“Moreover Josiah kept a passover unto the LORD in Jerusalem: and they killed the passover on the fourteenth day of the first month. And he set the priests in their charges, and encouraged them to the service of the house of the LORD, And said unto the Levites that taught all Israel, which were holy unto the LORD, Put the holy ark in the house which Solomon the son of David king of Israel did build; it shall not be a burden upon your shoulders: serve now the LORD your God, and his people Israel, And prepare yourselves by the houses of your fathers, after your courses, according to the writing of David king of Israel, and according to the writing of Solomon his son. And stand in the holy place according to the divisions of the families of the fathers of your brethren the people, and after the division of the families of the Levites. So kill the passover, and sanctify yourselves, and prepare your brethren, that they may do according to the word of the LORD by the hand of Moses.”
Josiah made a special point of the priests and Levites following the instructions God had given about the Passover. Because they had been serving the Lord throughout his reign, he did not have to delay the Passover until the next month as they had done in Hezekiah’s day, to allow the priests to sanctify themselves. II Chronicles 35:7-17 describes the celebration.
“And Josiah gave to the people, of the flock, lambs and kids, all for the passover offerings, for all that were present, to the number of thirty thousand, and three thousand bullocks: these were of the king's substance. And his princes gave willingly unto the people, to the priests, and to the Levites: Hilkiah and Zechariah and Jehiel, rulers of the house of God, gave unto the priests for the passover offerings two thousand and six hundred small cattle, and three hundred oxen. Conaniah also, and Shemaiah and Nethaneel, his brethren, and Hashabiah and Jeiel and Jozabad, chief of the Levites, gave unto the Levites for passover offerings five thousand small cattle, and five hundred oxen.
So the service was prepared, and the priests stood in their place, and the Levites in their courses, according to the king's commandment. And they killed the passover, and the priests sprinkled the blood from their hands, and the Levites flayed them. And they removed the burnt offerings, that they might give according to the divisions of the families of the people, to offer unto the LORD, as it is written in the book of Moses. And so did they with the oxen. And they roasted the passover with fire according to the ordinance: but the other holy offerings sod they in pots, and in caldrons, and in pans, and divided them speedily among all the people. And afterward they made ready for themselves, and for the priests: because the priests the sons of Aaron were busied in offering of burnt offerings and the fat until night; therefore the Levites prepared for themselves, and for the priests the sons of Aaron.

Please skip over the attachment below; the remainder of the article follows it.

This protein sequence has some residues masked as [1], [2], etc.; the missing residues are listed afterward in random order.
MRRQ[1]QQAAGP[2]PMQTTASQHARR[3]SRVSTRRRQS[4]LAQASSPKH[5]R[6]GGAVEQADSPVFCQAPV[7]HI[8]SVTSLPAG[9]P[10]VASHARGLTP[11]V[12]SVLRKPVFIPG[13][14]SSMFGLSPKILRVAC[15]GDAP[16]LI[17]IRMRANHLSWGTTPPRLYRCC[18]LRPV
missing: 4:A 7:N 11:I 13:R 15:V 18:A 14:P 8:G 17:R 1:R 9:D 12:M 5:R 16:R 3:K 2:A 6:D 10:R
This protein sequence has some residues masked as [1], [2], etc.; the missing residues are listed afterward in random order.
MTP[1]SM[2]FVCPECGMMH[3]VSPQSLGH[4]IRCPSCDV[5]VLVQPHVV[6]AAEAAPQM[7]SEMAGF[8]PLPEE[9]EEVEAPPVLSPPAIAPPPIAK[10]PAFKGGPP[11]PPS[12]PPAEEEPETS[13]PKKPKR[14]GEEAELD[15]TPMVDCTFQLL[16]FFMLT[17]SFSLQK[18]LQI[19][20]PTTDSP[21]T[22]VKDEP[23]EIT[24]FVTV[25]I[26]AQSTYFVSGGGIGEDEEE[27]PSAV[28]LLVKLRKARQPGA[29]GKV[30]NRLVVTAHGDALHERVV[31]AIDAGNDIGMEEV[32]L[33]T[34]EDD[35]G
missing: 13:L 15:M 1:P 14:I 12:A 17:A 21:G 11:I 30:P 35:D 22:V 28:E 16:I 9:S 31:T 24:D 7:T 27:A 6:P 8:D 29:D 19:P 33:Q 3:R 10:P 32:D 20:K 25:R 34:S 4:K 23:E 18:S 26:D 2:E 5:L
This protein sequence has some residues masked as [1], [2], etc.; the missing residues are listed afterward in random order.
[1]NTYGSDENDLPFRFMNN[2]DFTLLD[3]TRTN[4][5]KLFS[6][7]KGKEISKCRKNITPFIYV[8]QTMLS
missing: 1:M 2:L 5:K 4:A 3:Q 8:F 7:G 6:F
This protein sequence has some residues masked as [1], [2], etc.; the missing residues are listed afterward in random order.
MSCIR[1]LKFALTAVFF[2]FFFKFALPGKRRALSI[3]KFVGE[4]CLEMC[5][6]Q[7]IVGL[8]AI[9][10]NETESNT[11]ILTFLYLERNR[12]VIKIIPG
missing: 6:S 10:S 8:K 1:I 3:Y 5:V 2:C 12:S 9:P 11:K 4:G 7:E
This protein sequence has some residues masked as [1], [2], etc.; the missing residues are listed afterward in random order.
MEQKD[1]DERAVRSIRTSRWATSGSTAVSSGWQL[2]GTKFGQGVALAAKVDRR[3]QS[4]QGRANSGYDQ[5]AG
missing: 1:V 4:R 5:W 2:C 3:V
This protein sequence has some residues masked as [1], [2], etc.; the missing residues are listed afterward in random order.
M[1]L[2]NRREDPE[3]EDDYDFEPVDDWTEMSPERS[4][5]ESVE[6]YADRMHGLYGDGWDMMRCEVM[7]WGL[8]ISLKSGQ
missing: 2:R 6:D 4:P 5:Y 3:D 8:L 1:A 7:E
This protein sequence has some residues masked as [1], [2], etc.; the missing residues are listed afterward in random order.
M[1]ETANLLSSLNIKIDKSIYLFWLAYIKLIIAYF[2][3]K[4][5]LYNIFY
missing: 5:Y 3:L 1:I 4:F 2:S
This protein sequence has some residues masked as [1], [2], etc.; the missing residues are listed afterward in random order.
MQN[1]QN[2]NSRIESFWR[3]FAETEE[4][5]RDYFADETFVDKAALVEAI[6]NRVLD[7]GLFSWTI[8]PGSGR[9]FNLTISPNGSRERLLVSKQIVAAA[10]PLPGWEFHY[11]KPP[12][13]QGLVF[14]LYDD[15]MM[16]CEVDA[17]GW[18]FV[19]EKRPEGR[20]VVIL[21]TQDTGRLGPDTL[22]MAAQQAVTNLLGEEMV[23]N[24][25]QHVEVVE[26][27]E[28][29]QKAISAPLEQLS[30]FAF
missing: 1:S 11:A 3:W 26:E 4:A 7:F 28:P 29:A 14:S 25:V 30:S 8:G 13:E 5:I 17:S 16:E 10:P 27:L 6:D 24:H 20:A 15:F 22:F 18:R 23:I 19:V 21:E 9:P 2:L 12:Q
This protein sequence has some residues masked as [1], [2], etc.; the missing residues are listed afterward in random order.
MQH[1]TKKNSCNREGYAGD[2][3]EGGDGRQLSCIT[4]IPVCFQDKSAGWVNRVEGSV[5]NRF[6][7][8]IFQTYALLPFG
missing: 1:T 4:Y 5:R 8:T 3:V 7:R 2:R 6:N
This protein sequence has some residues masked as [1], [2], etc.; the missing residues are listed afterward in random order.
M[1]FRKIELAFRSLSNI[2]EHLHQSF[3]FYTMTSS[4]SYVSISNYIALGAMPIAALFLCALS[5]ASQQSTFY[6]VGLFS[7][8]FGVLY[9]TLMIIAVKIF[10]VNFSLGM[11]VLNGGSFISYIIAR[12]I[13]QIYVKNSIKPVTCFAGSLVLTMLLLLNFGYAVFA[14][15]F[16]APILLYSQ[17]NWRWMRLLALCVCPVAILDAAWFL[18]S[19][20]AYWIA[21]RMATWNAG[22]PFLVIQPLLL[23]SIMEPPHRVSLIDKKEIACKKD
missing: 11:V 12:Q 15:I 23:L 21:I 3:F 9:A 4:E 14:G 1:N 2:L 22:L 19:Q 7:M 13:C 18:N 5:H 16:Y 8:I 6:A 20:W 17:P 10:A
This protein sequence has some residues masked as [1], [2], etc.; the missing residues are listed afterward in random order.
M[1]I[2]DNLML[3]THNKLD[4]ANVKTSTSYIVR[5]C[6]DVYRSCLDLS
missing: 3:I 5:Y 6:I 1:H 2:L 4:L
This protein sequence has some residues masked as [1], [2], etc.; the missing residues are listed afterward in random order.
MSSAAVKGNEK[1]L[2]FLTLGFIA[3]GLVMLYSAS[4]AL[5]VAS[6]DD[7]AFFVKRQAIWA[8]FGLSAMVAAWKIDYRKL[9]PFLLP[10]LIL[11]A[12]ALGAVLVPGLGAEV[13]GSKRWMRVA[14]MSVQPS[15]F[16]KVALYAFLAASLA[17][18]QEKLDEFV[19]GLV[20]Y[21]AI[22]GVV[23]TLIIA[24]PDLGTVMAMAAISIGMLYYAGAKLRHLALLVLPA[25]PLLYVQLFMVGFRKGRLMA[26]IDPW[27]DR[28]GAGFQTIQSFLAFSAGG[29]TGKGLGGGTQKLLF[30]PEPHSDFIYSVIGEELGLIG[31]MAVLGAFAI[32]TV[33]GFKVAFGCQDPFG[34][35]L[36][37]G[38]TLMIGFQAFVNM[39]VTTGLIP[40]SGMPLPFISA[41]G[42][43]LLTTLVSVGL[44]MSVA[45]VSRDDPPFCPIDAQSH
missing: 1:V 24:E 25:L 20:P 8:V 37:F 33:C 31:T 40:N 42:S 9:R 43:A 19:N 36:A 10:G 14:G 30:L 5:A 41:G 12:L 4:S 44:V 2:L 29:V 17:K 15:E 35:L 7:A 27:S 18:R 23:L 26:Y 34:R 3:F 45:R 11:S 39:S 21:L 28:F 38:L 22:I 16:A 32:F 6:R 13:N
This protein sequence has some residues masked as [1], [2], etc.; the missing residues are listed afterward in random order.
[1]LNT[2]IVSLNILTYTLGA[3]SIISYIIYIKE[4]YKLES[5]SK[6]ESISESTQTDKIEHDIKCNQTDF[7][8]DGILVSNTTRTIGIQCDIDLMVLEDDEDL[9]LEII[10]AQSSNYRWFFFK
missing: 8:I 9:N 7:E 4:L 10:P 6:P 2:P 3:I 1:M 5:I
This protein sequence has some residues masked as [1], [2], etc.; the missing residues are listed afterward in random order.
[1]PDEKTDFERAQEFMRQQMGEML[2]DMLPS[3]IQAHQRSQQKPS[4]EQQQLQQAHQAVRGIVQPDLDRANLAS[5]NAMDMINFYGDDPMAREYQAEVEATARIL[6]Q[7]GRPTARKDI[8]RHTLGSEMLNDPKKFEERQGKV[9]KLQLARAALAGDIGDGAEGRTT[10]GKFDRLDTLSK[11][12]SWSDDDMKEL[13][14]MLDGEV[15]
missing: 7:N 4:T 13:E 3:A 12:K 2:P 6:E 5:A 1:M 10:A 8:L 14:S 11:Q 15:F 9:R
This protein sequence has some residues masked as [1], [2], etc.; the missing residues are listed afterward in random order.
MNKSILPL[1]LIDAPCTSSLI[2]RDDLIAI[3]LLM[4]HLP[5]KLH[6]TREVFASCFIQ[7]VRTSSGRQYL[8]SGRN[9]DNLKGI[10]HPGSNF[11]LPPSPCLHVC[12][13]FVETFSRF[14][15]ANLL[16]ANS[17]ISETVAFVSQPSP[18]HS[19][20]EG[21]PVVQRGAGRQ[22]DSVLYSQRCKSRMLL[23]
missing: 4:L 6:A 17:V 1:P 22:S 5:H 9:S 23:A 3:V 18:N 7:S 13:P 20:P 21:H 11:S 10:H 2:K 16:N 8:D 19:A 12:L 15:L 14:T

And the singers the sons of Asaph were in their place, according to the commandment of David, and Asaph, and Heman, and Jeduthun the king's seer; and the porters waited at every gate; they might not depart from their service; for their brethren the Levites prepared for them. So all the service of the LORD was prepared the same day, to keep the passover, and to offer burnt offerings upon the altar of the LORD, according to the commandment of king Josiah. And the children of Israel that were present kept the passover at that time, and the feast of unleavened bread seven days.”
Josiah set the example, giving thirty thousand of his own sheep and three thousand young bulls for the sacrifices. Others followed his example, giving another seven thousand sheep and eight hundred oxen for sacrifices for the people, and the priests made sure the people were satisfied before fixing their own. The Passover had not been celebrated with such meaning and excitement since Samuel’s time, nhearly five hundred years before, according to II Chronicles 35:18-19.
“And there was no passover like to that kept in Israel from the days of Samuel the prophet; neither did all the kings of Israel keep such a passover as Josiah kept, and the priests, and the Levites, and all Judah and Israel that were present, and the inhabitants of Jerusalem. In the eighteenth year of the reign of Josiah was this passover kept.”
Josiah had been raised by a wicked father, who died when he was only eight. Despite that, he went on to serve God more than any king before or after him, and as a result, Israel served God during his reign more than they ever had in almost a thousand years of their history. Every one of the other kings had had the same opportunity. Today we have the same opportunity, and it it is our choice whether we serve God or not.
Wednesday, August 23, 2017
In the process of cleaning out and rebuilding the Temple, the priests found a copy of the covenant between God and Israel. Knowing how dedicated Josiah was to God, the high priest sent it to the king as described in II Chronicles 34:14-18. “And when they brought out the money that was brought into the house of the LORD, Hilkiah the priest found a book of the law of the LORD given by Moses. And Hilkiah answered and said to Shaphan the scribe, I have found the book of the law in the house of the LORD. And Hilkiah delivered the book to Shaphan.